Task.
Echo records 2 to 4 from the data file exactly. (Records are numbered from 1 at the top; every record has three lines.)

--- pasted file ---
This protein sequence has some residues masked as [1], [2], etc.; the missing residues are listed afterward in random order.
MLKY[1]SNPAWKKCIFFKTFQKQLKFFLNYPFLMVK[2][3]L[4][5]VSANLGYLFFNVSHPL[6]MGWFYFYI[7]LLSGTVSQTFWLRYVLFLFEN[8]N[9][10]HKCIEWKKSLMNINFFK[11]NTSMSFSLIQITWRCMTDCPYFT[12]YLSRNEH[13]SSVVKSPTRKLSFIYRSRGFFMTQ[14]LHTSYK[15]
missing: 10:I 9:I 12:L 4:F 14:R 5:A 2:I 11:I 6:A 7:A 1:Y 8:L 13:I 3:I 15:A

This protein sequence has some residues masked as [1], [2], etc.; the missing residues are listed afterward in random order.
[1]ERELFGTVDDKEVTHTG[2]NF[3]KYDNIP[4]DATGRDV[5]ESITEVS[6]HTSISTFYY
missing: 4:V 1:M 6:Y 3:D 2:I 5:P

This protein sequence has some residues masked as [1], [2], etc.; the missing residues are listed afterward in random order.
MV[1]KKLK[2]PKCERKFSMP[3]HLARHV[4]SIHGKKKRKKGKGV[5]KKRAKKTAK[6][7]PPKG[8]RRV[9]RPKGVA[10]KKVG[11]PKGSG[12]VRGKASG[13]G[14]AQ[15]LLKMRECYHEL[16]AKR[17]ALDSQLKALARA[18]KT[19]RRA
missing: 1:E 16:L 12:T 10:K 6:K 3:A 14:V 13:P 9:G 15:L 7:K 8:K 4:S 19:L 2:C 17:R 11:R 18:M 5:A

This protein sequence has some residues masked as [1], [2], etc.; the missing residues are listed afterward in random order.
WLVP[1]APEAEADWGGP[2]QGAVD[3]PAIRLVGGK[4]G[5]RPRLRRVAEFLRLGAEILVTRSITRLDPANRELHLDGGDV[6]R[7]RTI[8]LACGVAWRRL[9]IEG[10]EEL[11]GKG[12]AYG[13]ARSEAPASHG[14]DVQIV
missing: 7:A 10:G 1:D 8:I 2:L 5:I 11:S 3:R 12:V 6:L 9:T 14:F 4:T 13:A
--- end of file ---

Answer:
This protein sequence has some residues masked as [1], [2], etc.; the missing residues are listed afterward in random order.
[1]ERELFGTVDDKEVTHTG[2]NF[3]KYDNIP[4]DATGRDV[5]ESITEVS[6]HTSISTFYY
missing: 4:V 1:M 6:Y 3:D 2:I 5:P

This protein sequence has some residues masked as [1], [2], etc.; the missing residues are listed afterward in random order.
MV[1]KKLK[2]PKCERKFSMP[3]HLARHV[4]SIHGKKKRKKGKGV[5]KKRAKKTAK[6][7]PPKG[8]RRV[9]RPKGVA[10]KKVG[11]PKGSG[12]VRGKASG[13]G[14]AQ[15]LLKMRECYHEL[16]AKR[17]ALDSQLKALARA[18]KT[19]RRA
missing: 1:E 16:L 12:T 10:K 6:K 3:A 14:V 13:P 9:G 15:L 7:K 8:K 4:S 19:L 2:C 17:R 11:R 18:M 5:A

This protein sequence has some residues masked as [1], [2], etc.; the missing residues are listed afterward in random order.
WLVP[1]APEAEADWGGP[2]QGAVD[3]PAIRLVGGK[4]G[5]RPRLRRVAEFLRLGAEILVTRSITRLDPANRELHLDGGDV[6]R[7]RTI[8]LACGVAWRRL[9]IEG[10]EEL[11]GKG[12]AYG[13]ARSEAPASHG[14]DVQIV
missing: 7:A 10:G 1:D 8:I 2:L 5:I 11:S 3:R 12:V 6:L 9:T 14:F 4:T 13:A